Want a High-Performance Organization? Here are the 3 things you need.

Want a High-Performance Organization? Here are the 3 things you need.

What makes a great organization great? Is it only about a solid strategy, great planning, and exceptional execution, or is there more to it?

What truly separates organizations that achieve greatness and happy workers, from those that stall out?

Many organizations spend a great deal of time hammering out their vision, mission, core values, strategy, and plan for execution. All these items are necessary and very important, but what is often missing in these plans are the plans for how to ensure the team is set up properly to execute with excellence.


What does this mean?

Does the organization have the culture, communication, support structures, processes, and agreements to effectively execute on the plan? Does the team effectively communicate with each other and know how to work well together to be productive?

Basically, what is the level of “Workability” in your organization?

At the end of the day, people are the ones doing the work, therefore they need to know how to work well together to achieve the organization’s goals.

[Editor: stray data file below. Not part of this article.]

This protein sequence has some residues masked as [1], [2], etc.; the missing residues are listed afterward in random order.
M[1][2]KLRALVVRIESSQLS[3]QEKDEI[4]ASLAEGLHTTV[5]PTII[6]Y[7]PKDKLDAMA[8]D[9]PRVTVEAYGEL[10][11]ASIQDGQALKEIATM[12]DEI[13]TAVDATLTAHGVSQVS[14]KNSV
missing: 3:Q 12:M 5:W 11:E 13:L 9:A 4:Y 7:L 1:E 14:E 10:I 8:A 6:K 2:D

Creating a high-performance culture is not a one-pronged endeavor; meaning, there are multiple components that contribute to HP cultures.



What is culture and how does an organization create one?

Culture is built through a network of intentionally designed conversations that are agreed to and lived through shared values, attitudes, standards, beliefs, and practices.

Culture dictates behaviors, attitudes, how people interact with each other, what is expected, and how a company operates. It is the foundation within the organization for how the organization will perform work and the structure within the organization to build from.

Culture includes:

  • Agreements – Requests/Promises
  • Integrity – the ability to honor your word
  • Support Structures – having the necessary equipment, processes, skills, and competencies to complete your work
  • Culture of Leadership – action-oriented language
  • Accountability – tracking, monitoring, counting
  • Practices – there are common practices that people engage in

Culture starts at the top, then trickles down as the team observes Senior Leaders walking the talk and living the culture.

In Forbes, showed the importance of Senior Leadership in defining culture.

Forbes – Change your leaders to change your culture

“What is your organization’s biggest obstacle to transform your culture in response to market change and disruption? Forty percent responded that day to day decisions that are made to pay the bills, but undermine the stated strategy to change the culture. 24% was a lack of coherent vision for the future.”

If you’re a Senior leader who would like to get a pulse on your organization’s current culture the fastest way to do this is by listening. Listen to the current conversations happening between colleagues, what are people talking about, and what is the tone of those conversations – positive or negative?